At the same time, Russia, which has long been a natural choice as a partner in matters pertaining to space because of its association with the exemplary achievements of the Soviet Union in early space exploration, is less of an attractive option than ever before. Russia’s otherwise commendable cooperation with the U.S. and other nations on the International Space Station is coming to a close and future programs with the EU have been canceled or dropped from consideration due to Moscow’s belligerence in Ukraine. 

But even leaving politics aside, which is admittedly difficult given the disruption, calamity and ill will caused by Russia’s ongoing invasion and assault of its neighbor, Russia is not what it used to be. 

Sputnik, the first satellite in space, Yuri Gargarin, the first man in orbit, and Luna-9, the first soft landing of an unmanned craft on the moon are among Moscow’s greatest achievements, but the Russia space program was eclipsed in 1969 when the U.S. “won” the space race and landed the first two men on the moon. Russia’s formidable space program, despite some great technology in its rocketry and the versatility of its Soyuz craft, has been in decline ever since. 

In the same week that India’s Chandrayaan-3 successfully landed on the moon, Russia lost a craft attempting to do just that. 

“Russia’s Lunar Lander Crashes Into the Moon,”trumpeted the New York Times, quoting Russian authorities who conceded that the spacecraft “ceased its existence as a result of a collision with the lunar surface.” 

“Luna-25 crash-lands Russia-China space ambitions” is another one of theheadlines that greeted Russia’s latest debacle in space, and it correctly links Russia’s failure with China’s need to look elsewhere for partners. 

As reported by the Asia Times, Wang Wenbin, speaking for China’s Ministry of Foreign Affairs, reacted to the news of Luna-25’s demise saying, “China’s International Lunar Research Station is open to all international partners who are interested in it…China will carry out broad cooperation in the International Lunar Research Station, bolster scientific research and exchanges.”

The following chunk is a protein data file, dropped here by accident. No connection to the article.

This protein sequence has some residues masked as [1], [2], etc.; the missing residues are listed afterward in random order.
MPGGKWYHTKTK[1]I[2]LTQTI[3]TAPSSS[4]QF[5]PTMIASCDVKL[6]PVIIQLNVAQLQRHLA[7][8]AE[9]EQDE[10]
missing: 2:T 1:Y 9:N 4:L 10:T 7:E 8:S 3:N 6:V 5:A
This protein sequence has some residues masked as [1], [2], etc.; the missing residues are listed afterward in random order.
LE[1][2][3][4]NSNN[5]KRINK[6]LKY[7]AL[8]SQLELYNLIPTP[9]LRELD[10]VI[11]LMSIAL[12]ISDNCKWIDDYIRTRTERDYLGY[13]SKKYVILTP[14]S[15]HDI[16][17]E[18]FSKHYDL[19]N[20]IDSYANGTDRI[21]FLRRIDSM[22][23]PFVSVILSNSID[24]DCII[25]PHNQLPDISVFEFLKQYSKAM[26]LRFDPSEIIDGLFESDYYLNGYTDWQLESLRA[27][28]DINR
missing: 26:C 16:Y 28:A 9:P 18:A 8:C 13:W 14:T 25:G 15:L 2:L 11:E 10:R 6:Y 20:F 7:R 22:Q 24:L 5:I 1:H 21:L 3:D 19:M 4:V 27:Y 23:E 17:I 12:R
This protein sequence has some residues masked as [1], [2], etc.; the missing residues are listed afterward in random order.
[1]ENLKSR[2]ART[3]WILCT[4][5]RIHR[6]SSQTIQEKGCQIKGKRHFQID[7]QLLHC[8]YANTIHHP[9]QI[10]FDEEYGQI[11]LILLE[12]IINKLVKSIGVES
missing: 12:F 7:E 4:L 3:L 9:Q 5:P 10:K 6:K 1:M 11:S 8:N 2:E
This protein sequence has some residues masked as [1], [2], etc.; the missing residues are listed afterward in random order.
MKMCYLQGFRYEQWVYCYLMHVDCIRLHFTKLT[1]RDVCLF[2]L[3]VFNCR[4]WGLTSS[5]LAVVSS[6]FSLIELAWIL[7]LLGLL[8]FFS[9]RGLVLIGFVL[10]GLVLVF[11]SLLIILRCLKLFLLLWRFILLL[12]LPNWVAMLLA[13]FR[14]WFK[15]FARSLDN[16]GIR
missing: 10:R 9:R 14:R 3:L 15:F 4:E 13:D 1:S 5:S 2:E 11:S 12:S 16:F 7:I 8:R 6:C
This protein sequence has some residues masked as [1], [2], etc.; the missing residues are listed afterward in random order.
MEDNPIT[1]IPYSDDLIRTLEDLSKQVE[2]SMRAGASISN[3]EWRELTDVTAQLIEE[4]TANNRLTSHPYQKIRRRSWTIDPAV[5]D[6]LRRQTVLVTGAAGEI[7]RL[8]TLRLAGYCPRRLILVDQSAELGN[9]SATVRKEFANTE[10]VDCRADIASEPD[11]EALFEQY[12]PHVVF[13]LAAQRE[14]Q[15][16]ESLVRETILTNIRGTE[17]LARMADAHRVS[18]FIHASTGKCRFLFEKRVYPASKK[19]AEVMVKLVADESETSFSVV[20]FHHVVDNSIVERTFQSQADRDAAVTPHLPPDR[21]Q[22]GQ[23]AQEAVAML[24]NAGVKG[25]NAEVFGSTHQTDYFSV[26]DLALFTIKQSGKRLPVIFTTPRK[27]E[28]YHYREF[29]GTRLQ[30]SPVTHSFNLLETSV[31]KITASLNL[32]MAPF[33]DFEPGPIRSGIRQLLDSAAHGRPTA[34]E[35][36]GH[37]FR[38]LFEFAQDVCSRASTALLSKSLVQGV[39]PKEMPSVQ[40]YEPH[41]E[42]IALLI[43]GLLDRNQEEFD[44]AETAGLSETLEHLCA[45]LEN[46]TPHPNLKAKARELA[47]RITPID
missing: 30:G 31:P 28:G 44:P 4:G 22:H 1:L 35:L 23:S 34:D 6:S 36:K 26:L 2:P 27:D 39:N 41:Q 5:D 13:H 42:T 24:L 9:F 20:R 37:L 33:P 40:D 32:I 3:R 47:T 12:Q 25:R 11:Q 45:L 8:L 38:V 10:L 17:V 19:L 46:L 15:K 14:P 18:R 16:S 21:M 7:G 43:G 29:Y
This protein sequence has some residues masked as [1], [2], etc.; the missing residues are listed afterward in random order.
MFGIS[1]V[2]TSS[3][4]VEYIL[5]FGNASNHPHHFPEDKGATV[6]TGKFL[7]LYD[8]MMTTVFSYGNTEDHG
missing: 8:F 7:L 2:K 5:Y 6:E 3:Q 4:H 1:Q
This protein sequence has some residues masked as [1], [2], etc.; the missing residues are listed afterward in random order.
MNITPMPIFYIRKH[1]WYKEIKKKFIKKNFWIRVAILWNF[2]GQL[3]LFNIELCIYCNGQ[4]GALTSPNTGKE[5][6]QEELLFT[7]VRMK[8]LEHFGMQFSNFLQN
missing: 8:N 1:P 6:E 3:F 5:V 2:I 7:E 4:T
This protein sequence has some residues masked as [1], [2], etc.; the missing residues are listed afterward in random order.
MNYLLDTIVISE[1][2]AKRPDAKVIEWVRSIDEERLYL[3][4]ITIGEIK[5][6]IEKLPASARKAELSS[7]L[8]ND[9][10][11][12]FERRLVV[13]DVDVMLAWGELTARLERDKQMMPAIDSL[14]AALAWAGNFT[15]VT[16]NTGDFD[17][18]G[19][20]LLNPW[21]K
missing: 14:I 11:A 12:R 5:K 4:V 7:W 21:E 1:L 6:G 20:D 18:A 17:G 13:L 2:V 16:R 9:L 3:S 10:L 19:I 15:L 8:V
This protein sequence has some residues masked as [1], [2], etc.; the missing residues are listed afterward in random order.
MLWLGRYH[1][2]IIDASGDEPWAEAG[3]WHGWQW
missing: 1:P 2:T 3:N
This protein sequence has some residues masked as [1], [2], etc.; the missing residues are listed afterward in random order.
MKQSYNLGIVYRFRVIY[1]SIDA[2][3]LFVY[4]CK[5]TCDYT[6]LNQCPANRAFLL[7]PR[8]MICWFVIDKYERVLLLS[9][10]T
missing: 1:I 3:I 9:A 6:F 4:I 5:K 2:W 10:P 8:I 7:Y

Hu Xijin of the Global Times chimed in, noting that Russia’s economy was weak, and adding that Luna-25’s crash should serve as a reminder to China to keep strengthening its economy, develop high technology and boost its defense power. 

China’s planned lunar missions in the Chang’E program are advanced enough to have the U.S. worried, especially since NASA’s Artemis project is running over budget and behind schedule. 

With the U.S. out of the picture for political reasons and Russia crippled by a war and a weak economy, China and India, respectively the third and fourth nations to land on the moon, are both rivals and potential partners. 

It’s too soon to say if India and China will cooperate in outer space, because unresolved border issues and competing nationalisms pose barriers to cooperation, but if China and India do succeed in smoothing things out on the home front, then the South Pole of the moon is likely where big things will happen, happily echoing Modi’s confused excitement about China and the moon. 

You might also like
Back to Top